Couples do not enter into a marriage thinking that it will end someday. They build lives and memories together, founded on love. Through the course of these experiences, they acquire assets with the intent that this life they are creating is forever. Unfortunately, not all couples survive the speed bumps and obstacles along the way, leading to a divorce or separation. When that happens, there must be a division of their lives together. This can become a complicated process because there may be certain assets each spouse has a claim to, along with some assumptions about what the other does not hold a claim to.
Illinois is not a community property state, which means that the law recognizes everything from assets to money to property as being part of the marriage if it was acquired during the marriage. However, there are ways to tell what is and is not marital property. Knowing them could impact your divorce or separation.
When assets, property, or money are acquired during a marriage, regardless of which spouse is responsible for the acquisition, the rights of each spouse are seen as the same as those of an individual who does the same. This means that each spouse has a claim to the property. For many couples, they may assume that if one spouse makes more money or can purchase more than the other, they are more inclined to claim the property. However, the law sees these purchases as the property of both partners, meaning that one partner can have a higher income because the other spouse picks up other responsibilities that allow the high-income earner to work additional hours.
If a couple chooses to divorce, a stay will be issued by the court, which forbids either spouse from disposing of any property in any way without first obtaining the court’s permission. Because Illinois law seeks to divide property in an equitable, rather than equal, way, this stay allows the court time to ensure division is done appropriately.
Understanding what constitutes marital property in Illinois is determined by when it was acquired. By law, any asset that is acquired during the marriage, or appraised while the spouses are married, is considered marital property and subject to equitable division. It does not matter whose name the property is held in or what the title may say; it remains marital property and subject to appropriate division. Marital property can include:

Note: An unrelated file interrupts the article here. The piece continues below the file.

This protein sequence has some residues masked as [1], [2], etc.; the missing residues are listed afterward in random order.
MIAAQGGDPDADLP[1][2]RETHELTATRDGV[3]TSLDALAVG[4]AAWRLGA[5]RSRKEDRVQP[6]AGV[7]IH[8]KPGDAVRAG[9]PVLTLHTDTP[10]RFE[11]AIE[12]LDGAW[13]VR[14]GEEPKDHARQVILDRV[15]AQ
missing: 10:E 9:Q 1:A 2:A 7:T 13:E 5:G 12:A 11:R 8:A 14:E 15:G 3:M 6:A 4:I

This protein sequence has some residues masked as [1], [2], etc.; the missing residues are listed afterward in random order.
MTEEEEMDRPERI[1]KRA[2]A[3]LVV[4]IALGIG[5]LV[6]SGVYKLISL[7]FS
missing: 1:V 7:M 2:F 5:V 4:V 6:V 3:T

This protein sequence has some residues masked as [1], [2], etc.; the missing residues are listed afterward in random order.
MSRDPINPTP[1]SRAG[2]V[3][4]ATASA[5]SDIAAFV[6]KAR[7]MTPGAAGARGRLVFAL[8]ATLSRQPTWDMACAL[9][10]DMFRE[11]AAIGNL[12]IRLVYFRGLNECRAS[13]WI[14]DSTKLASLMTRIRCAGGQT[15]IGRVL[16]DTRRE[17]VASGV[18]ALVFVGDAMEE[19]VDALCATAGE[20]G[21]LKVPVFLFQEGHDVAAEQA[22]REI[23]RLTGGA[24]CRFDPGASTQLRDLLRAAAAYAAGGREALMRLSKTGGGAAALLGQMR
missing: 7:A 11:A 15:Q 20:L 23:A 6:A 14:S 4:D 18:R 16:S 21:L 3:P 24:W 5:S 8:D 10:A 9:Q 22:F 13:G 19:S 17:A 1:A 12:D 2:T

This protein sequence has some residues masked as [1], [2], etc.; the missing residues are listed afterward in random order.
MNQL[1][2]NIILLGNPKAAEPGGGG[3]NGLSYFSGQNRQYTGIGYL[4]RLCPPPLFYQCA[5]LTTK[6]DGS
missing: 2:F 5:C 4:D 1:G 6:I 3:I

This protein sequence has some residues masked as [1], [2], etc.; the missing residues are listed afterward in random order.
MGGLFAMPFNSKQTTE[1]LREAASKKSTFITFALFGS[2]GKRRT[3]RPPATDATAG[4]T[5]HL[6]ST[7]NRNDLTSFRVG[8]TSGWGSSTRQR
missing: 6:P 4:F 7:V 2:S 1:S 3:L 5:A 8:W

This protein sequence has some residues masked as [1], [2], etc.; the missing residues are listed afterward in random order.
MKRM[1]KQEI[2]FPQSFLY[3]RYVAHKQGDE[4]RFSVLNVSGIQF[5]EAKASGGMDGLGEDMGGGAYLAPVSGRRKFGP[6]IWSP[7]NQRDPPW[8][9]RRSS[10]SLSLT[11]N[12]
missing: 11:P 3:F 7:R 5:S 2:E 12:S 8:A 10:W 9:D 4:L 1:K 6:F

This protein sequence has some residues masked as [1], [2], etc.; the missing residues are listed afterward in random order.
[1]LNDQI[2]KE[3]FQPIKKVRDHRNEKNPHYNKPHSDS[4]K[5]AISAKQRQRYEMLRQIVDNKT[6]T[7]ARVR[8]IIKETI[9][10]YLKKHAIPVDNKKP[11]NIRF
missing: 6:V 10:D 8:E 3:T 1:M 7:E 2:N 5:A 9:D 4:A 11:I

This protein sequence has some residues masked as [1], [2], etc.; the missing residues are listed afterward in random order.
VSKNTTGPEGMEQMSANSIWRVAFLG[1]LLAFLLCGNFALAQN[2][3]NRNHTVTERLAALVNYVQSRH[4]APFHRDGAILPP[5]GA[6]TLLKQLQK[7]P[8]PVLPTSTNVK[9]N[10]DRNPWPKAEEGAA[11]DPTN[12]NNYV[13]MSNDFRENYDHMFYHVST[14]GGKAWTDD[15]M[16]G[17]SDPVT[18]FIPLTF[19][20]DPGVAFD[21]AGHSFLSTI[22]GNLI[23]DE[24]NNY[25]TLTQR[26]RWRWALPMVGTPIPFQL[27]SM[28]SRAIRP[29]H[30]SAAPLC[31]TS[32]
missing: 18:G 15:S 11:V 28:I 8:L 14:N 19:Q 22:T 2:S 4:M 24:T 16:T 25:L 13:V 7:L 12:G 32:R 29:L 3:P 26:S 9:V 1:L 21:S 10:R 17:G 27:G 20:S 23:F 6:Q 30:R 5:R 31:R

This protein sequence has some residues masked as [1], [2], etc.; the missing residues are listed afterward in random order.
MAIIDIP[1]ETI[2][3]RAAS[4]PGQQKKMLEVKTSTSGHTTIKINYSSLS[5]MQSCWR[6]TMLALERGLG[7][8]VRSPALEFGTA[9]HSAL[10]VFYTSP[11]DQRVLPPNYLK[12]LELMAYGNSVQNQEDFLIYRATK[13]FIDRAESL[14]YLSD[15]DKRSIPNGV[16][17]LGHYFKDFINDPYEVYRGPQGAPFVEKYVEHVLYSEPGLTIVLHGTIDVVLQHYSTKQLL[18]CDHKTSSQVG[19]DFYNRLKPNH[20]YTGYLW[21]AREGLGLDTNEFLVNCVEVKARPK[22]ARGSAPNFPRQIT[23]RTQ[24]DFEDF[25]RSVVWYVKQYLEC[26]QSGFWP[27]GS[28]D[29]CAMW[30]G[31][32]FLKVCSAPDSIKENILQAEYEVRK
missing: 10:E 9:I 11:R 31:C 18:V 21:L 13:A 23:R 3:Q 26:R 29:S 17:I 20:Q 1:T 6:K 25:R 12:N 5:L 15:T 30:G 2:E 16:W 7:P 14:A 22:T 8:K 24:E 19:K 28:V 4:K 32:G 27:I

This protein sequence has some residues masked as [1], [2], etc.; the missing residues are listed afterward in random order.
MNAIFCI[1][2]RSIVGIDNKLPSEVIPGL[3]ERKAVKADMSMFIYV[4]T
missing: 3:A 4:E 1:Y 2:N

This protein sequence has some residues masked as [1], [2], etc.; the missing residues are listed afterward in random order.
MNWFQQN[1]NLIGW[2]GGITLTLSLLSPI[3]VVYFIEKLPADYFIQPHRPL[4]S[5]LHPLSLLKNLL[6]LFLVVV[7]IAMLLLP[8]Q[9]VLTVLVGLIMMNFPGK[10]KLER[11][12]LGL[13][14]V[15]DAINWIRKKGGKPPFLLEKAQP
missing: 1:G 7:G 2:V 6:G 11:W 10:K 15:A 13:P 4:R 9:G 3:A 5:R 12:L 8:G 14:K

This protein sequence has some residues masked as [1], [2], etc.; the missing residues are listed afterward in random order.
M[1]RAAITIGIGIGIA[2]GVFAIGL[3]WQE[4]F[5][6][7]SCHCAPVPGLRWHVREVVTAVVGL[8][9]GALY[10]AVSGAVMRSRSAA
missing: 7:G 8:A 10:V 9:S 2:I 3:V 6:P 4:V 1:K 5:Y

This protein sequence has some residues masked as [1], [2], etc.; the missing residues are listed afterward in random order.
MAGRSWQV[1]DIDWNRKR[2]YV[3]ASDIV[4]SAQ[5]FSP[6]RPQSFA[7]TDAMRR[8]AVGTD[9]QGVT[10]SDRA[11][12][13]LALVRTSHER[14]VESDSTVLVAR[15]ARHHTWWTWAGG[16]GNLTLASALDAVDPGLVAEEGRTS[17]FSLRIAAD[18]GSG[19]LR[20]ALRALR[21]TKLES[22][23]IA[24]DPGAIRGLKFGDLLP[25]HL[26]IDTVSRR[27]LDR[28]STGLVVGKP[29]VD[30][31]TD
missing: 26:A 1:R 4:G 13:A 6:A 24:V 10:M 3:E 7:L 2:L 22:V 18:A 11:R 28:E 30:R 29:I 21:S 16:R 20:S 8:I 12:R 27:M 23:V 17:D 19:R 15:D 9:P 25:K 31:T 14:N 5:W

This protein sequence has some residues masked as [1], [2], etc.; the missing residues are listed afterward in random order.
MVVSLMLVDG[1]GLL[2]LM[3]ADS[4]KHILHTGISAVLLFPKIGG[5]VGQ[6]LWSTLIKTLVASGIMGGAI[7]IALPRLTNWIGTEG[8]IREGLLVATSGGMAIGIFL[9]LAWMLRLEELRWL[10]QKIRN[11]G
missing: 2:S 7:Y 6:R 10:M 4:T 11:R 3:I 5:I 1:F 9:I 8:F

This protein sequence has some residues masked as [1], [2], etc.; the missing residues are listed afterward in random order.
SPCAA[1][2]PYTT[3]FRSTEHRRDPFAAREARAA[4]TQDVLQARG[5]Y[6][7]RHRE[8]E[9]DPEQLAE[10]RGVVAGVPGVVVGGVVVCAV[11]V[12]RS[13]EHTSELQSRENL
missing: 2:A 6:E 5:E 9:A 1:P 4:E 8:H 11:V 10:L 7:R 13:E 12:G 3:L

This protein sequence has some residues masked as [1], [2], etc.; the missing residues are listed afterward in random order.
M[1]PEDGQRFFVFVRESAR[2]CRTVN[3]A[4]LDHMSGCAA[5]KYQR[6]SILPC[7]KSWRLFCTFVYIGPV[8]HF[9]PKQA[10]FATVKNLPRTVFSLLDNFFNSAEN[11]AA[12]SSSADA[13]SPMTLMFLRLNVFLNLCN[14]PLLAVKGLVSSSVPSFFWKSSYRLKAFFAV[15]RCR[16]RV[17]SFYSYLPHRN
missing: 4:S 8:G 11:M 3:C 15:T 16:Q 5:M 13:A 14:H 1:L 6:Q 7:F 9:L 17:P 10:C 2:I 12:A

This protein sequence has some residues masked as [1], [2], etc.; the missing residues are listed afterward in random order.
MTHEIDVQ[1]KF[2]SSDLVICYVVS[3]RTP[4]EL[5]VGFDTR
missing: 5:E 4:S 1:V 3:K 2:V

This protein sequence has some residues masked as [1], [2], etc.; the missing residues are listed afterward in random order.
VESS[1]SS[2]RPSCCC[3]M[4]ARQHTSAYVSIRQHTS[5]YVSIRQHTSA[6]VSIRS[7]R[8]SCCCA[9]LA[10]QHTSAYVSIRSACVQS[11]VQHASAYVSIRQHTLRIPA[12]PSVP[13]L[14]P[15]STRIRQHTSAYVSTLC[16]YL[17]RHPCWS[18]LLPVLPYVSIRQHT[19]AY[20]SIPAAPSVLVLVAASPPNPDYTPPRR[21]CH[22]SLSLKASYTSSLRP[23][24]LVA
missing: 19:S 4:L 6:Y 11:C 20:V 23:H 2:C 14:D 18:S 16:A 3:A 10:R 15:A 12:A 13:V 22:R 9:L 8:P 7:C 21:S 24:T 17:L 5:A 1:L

It may be surprising to see assets such as retirement accounts listed as marital property, but the law considers them to have been acquired through the joint efforts of both spouses rather than just by one spouse. Therefore, there is an equal claim to it by both spouses. This is an example of how property is viewed independently of the title owner.
By understanding what marital property is, it makes identifying non-marital property easier. Non-marital property includes:
An example of this type of property would be an inheritance that one spouse receives. If it is a financial inheritance, and it is deposited into an account that is held only in the name of that spouse, it is non-marital property. However, if that same inheritance is deposited into a joint account for both spouses, it then becomes marital property. Understanding what is and isn’t marital property can keep spouses from unintentionally creating marital property from what would otherwise be considered non-marital property.
A: Non-marital property is any asset that is acquired prior to the marriage or any property that one spouse acquires after a legal separation is granted. This includes gifts and inheritances as well as real estate, finances, and more. There must not be any comingling of non-marital property with the other spouse, or it could be considered marital property.
A: Yes, non-marital property can become marital property. If, for example, one spouse owns property before the marriage, but the other spouse moves in, resulting in both spouses contributing to the mortgage, upkeep, and other expenses of maintaining real estate, it could then be considered marital property.
A: Regardless of who is titled on an account, deed, or other ownership designation, any property acquired during the marriage is considered marital property. This includes financial accounts opened during the marriage or contributions made to said accounts. Any marital property, including finances, is subject to division during the divorce process.
A: Marital property is divided equitably according to Illinois law. This does not mean an equal split, but rather that each spouse receives a fair division. If one spouse, for example, receives real estate property, then the value (or potential value) is offset by property awarded to the other spouse. This creates equity rather than equal possession.
If you have questions about the difference between marital property and non-marital property, contact a Will County divorce lawyer at Vahey Law & Mediation, LLC. Divorce can be difficult, but with the right answers, you will be prepared to fight for a fair and equitable outcome. Call us today.